Global soybean exports for 2017/18 are up 1.5 million tons as higher U.S. exports are partly offset by lower Argentina shipments. Beginning stocks for 2017/18 are raised based on lower crush and exports for Argentina for 2016/17. Coupled with higher production, 2017/18 soybean ending stocks are increased 4.3 million tons to 97.8 million.
SUGAR: U.S. beet sugar production for the 2017/18 August-July crop year is increased by 89,500 short tons, raw value (STRV) to 5.131 million based on area and sugarbeet yield forecasts made by NASS in Crop Production report. Early-season production occurring in August and September is projected to constitute 10.7 percent of the total. Revised fiscal 2016/17 production of 4.998 million STRV incorporates the updated early season production. The projection for fiscal 2017/18 is 5.068 million STRV, up 80,000 from last month. Although NASS forecasts reduced area harvested for both Florida and Louisiana sugarcane, forecast yields in both states are up strongly over last year. Florida cane sugar production for 2017/18 is increased by 126,000 STRV to 2.126 million and Louisiana is increased by 26,000 STRV to 1.626 million.
USDA increased the 2016/17 raw sugar tariff-rate quota (TRQ) by 269,724 STRV and extended the time under which the sugar can enter by an additional month to October 31, in the 2017/18 fiscal year. The Office of the U.S. Trade Representative allocated this amount and reallocated existing, but yet unshipped, raw sugar TRQ among supplying countries. It is estimated that an additional 148,470 STRV of TRQ raw sugar will enter in 2016/17 and 161,499 STRV in 2017/18. Sugar imported from Mexico is projected to increase by 103,932 STRV in 2016/17 after the Commerce Department increased the 2016/17 Export Limit but is reduced by nearly that same amount in 2017/18 due to lower beginning stocks in Mexico. Re-export imports of 25,000 STRV previously estimated to enter in 2016/17 are now projected to enter in 2017/18. High-tier tariff imports for 2016/17 are reduced to 10,000 STRV, based on the pace to date.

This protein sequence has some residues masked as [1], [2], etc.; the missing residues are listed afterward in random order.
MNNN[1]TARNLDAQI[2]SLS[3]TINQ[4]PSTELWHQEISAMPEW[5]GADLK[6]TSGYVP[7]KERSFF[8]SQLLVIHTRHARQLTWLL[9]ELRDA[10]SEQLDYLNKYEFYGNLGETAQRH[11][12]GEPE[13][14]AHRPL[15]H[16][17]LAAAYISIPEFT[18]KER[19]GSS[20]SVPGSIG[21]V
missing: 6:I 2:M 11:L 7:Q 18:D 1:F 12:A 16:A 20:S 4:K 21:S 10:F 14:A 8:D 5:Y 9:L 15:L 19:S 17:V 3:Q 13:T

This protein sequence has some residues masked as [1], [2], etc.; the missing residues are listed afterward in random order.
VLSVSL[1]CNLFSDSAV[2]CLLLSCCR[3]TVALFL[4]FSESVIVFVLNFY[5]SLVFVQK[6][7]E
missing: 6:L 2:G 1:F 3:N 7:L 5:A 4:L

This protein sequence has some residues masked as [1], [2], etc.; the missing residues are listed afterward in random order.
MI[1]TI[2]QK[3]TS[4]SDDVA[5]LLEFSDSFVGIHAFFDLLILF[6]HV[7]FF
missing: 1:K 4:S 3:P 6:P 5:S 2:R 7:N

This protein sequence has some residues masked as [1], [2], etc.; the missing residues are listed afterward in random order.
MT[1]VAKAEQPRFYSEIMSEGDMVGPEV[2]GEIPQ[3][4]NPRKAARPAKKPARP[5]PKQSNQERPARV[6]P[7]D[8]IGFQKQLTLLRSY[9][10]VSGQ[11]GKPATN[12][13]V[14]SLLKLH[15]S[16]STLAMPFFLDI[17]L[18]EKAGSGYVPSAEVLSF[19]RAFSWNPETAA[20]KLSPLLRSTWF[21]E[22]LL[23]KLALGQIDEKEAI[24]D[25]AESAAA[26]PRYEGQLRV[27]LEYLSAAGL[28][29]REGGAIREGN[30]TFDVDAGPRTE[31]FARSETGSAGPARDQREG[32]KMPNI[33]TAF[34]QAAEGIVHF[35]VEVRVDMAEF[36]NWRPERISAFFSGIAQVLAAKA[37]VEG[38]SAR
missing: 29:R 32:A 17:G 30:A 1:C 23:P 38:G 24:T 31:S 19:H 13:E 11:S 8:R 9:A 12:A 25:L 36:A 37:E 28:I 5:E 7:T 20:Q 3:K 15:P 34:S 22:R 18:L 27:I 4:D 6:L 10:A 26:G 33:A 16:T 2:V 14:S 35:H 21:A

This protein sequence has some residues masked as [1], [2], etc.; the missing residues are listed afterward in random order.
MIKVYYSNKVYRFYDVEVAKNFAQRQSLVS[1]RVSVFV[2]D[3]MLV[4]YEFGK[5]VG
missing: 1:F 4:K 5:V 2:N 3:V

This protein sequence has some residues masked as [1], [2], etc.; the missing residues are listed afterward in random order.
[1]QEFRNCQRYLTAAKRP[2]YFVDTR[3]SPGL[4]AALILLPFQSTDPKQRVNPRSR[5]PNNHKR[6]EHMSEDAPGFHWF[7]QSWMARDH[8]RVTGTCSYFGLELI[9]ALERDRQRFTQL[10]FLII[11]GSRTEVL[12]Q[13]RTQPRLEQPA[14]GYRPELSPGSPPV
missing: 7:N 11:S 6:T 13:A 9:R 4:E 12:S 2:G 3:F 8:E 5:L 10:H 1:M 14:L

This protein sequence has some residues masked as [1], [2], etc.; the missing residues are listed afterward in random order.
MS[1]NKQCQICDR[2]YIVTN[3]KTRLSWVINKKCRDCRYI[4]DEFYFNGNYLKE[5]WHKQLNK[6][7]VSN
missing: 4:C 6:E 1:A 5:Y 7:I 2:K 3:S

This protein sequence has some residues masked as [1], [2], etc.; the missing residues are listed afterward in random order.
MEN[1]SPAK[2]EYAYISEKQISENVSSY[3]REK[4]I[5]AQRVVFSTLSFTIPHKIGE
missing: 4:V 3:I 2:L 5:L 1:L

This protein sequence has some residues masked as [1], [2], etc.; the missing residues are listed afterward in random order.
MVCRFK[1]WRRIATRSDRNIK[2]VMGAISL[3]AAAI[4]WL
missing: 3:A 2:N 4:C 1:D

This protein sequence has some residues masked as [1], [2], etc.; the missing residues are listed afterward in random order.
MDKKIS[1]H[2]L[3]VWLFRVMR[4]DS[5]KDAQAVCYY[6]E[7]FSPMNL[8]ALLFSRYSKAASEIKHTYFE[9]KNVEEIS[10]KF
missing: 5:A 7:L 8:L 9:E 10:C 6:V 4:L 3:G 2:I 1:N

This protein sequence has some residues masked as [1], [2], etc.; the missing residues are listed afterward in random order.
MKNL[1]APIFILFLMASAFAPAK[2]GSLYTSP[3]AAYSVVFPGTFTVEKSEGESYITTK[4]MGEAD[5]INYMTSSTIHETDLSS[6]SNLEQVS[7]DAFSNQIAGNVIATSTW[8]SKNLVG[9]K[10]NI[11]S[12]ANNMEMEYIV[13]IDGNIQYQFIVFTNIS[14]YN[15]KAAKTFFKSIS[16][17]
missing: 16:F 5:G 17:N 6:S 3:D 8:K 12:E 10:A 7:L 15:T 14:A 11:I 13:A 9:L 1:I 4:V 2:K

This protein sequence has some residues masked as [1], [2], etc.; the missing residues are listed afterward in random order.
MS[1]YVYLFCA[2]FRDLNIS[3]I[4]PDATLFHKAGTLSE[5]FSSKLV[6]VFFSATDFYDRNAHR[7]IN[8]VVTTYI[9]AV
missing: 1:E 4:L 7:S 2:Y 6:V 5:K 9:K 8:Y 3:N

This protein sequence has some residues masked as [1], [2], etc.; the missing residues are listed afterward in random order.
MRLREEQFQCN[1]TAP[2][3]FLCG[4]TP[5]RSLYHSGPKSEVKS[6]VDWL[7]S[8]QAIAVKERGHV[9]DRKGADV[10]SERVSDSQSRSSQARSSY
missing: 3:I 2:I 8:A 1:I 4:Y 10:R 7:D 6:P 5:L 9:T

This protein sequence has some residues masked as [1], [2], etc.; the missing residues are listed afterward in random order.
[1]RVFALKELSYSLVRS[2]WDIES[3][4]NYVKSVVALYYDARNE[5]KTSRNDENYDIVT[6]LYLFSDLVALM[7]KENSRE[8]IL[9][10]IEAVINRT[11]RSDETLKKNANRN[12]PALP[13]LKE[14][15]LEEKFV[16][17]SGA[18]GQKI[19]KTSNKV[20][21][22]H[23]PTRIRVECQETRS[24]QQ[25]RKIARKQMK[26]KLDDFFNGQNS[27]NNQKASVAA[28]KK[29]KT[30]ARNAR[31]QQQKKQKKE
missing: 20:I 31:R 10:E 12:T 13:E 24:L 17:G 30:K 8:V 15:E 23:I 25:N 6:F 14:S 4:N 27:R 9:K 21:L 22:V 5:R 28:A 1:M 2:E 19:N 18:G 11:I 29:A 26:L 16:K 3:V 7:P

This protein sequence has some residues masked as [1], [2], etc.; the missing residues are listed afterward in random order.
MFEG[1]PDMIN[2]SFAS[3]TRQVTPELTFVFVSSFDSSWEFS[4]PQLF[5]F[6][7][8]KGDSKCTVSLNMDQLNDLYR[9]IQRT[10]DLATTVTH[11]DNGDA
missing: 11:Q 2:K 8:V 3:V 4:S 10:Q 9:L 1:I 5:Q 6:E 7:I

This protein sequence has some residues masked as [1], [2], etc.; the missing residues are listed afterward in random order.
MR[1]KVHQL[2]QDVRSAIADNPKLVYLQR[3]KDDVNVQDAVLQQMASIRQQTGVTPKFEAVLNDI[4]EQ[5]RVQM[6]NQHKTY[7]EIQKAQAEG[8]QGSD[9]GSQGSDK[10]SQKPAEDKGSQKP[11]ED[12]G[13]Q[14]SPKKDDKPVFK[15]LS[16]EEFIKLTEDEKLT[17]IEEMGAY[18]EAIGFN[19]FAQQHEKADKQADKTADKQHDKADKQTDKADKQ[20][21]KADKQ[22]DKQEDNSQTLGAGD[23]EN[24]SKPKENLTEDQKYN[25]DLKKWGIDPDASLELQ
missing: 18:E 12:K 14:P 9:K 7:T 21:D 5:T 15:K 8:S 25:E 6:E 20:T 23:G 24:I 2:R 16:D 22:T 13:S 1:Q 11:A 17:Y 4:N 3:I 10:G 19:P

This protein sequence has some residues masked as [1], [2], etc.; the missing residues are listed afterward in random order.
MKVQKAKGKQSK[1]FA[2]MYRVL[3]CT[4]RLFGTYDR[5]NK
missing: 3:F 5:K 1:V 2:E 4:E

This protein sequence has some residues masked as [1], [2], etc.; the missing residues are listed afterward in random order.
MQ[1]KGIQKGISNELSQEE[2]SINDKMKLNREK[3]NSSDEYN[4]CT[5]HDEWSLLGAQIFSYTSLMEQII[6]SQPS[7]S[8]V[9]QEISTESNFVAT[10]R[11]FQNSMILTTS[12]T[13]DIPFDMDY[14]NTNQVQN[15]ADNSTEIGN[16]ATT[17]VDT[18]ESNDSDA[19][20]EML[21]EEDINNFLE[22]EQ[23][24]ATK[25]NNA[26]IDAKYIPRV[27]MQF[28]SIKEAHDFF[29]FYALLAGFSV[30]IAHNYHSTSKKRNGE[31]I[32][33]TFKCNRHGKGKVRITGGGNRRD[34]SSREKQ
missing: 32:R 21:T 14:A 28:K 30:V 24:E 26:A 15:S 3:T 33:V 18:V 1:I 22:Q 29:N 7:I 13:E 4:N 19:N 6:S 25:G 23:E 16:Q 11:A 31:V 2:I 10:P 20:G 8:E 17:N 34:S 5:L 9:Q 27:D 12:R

Mexico 2016/17 sugar imports and deliveries for consumption are up fractionally based on the pace to date. Deliveries in 2017/18 are increased marginally to keep sweetener consumption per capita the same as in 2016/17. Exports to the United States in 2016/17 are increased by 88,949 MT to match the Export Limit increase made by the Commerce Department. These adjustments for 2016/17 imply a reduction in ending stocks of 86,577 MT. Exports to the United States for 2017/18 are residually projected at 1.466 million MT, an amount 94,091 lower than projected last month.